To prevail on a claim for false arrest, a plaintiff must plead that "(1) the defendant intended to confine [the plaintiff], (2) the plaintiff was conscious of the confinement, (3) the plaintiff did not consent to the confinement and (4) the confinement was not otherwise privileged." Singer v. Fulton Cty. Sheriff, 63 F.3d 110, 118 (2d Cir. 1995) (quoting Broughton v. State, 335 N.E.2d 310, 314 (N.Y. 1975)). "The existence of probable cause to arrest constitutes justification and is a complete defense to an action for false arrest, whether that action is brought under state law or under § 1983." Gonzalez v. City of Schenectady, 728 F.3d 149, 155 (quoting Weyant v. Okst, 101 F.3d 845, 852 (2d Cir. 1996)). Conviction on the offense for which an arrest was made is conclusive evidence of probable cause, as long as that conviction survives appeal. Weyant, 101 F.3d at 852; see also Cameron v. Fogarty, 806 F.2d 380, 387 (2d Cir. 1986) (stating that § 1983 incorporates the common-law rule that a false-arrest plaintiff "can under no circumstances recover if he was convicted of the offense for which he was arrested"). Because an arrest on multiple charges is "still only one arrest, i.e., one intrusion into plaintiff's liberty." John v. Lewis, Nos. 15-CV-5346 (PKC), 15-CV-6583 (PKC), 2017 WL 1208428, *12 (E.D.N.Y. 2017), a conviction on any of the charges for which the arrest was made will preclude a claim of false arrest. See Jaegly v. Couch, 439 F.3d 149, 154 (2d Cir. 2006) (Sotomayor, J.).
Plaintiff was arrested on charges that included reckless driving. (Defs. 56.1 ¶ 36.) He was convicted of reckless driving and that conviction survived on appeal. (Id. ¶¶ 41-42.) That is fatal to Plaintiff's false arrest claim. Plaintiff attempts to keep his claim alive by arguing that reckless driving is a misdemeanor for which drivers are "normally issued a traffic ticket, not arrested," and thus his conviction for this offense cannot justify an arrest that would likely not have taken place but for the other charges unsuccessfully brought against him. (Pl. Opp'n at 13.) The court rejects Plaintiff's argument. An officer who "has probable cause to believe that an individual has committed even a very minor criminal offense in his presence . . . may, without violating the Fourth Amendment, arrest the offender." Atwater v. City of Lago Vista, 532 U.S. 318, 354 (2001). Additionally, state law provides a maximum penalty for reckless driving of up to thirty days' imprisonment, contradicting Plaintiff's intimation that this offense is not arrestable. See N.Y. Veh. & Traf. Law §§ 1212, 1801(1). Even if probable cause did not exist to arrest Plaintiff for any of the other crimes for which he was charged, his conviction of reckless driving suffices to invalidate his claim of false arrest. See, e.g., Wasser v. Battista, No. 08-CV-2839 (RJD), 2009 WL 2753184, at *4 (E.D.N.Y. 2009) (dismissing false arrest claim because probable cause existed for the plaintiff's arrest based on his guilty plea for reckless driving). Defendants are therefore entitled to summary judgment on Plaintiff's claim of false arrest.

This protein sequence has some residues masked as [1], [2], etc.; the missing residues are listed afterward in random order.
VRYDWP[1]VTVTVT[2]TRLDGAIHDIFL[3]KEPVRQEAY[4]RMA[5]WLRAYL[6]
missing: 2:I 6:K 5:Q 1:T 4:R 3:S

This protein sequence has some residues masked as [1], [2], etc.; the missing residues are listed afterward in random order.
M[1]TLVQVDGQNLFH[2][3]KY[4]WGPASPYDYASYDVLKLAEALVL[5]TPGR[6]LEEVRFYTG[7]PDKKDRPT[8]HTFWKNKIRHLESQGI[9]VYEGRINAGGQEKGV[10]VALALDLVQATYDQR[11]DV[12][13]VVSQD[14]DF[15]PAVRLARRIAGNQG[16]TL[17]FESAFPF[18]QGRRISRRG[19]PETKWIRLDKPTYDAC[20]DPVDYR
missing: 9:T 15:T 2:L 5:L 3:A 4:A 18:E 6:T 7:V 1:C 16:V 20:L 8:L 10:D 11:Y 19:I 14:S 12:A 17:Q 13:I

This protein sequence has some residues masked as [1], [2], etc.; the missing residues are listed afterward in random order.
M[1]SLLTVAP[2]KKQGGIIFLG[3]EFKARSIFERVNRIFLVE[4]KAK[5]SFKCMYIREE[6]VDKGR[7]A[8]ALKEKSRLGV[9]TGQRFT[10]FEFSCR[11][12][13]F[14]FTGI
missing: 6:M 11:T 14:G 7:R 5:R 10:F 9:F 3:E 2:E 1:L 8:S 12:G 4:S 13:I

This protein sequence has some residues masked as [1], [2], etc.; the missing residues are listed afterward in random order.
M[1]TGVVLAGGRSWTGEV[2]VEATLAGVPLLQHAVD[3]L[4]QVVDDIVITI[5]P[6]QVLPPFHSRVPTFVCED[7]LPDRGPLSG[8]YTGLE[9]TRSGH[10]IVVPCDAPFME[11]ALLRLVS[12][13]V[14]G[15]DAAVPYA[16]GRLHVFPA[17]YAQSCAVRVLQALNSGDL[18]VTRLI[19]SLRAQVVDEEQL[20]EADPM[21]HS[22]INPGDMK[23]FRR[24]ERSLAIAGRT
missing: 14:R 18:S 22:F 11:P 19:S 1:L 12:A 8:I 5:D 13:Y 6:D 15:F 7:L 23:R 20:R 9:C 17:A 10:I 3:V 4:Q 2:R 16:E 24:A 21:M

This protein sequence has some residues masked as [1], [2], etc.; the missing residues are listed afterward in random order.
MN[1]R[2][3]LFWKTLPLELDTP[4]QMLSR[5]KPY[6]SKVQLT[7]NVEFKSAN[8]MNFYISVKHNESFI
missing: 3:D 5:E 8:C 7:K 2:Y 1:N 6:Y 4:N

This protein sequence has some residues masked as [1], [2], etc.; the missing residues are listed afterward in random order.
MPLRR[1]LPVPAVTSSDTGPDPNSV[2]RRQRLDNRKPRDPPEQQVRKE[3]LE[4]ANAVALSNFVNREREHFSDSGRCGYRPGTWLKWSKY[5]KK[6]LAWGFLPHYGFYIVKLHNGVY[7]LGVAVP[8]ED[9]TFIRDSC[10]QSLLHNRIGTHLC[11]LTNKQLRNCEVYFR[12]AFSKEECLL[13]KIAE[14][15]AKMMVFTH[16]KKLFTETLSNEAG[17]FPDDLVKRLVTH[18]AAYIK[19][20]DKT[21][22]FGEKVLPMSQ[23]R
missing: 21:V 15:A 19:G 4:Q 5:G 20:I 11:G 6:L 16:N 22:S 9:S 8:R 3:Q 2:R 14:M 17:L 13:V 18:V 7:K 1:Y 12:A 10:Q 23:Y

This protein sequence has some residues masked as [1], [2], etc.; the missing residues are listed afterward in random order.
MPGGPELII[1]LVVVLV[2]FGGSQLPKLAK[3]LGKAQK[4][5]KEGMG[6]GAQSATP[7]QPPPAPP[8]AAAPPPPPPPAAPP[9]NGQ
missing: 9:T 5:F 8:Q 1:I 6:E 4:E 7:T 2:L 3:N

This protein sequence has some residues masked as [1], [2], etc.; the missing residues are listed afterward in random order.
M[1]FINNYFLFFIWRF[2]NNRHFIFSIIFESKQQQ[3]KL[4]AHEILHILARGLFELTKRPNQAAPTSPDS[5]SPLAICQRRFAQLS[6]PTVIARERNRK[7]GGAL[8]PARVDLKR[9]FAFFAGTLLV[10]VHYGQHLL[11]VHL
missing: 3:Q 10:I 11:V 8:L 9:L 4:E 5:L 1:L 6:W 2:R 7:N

C. Malicious Prosecution
The substance of a § 1983 claim for malicious prosecution is analyzed under state law. See Conway v. Village of Mount Kisco, 750 F.2d 205, 214 (2d Cir. 1984). New York "law . . . places a heavy burden on malicious prosecution plaintiffs." Smith-Hunter v. Harvey, 734 N.E.2d 750, 752 (N.Y. 2000). "To establish a malicious prosecution claim under New York law, a plaintiff must prove "'(1) the initiation or continuation of a criminal proceeding against plaintiff; (2) termination of the proceeding in plaintiff's favor; (3) lack of probable cause for commencing the proceeding; and (4) actual malice as a motivation for defendant's actions.'" Id. at 161 (quoting Murphy v. Lynn, 118 F.3d 938, 947 (2d Cir. 1997)). A claim for malicious prosecution under § 1983 also requires the plaintiff to "show a 'seizure or other perversion of proper legal procedures implicating the claimant's personal liberty and privacy interests under the Fourth Amendment.'" Mitchell v. City of New York, 841 F.3d 72, 79 (2d Cir. 2016) (quoting Washington v. County of Rockland, 373 F.3d 310, 316 (2d Cir. 2004)); see also Kinzer v. Jackson, 316 F.3d 139, 143 (2d Cir. 2003) ("To sustain a § 1983 claim of malicious prosecution, a plaintiff must demonstrate conduct by the defendant that is tortious under state law and that results in a constitutionally cognizable deprivation of liberty.").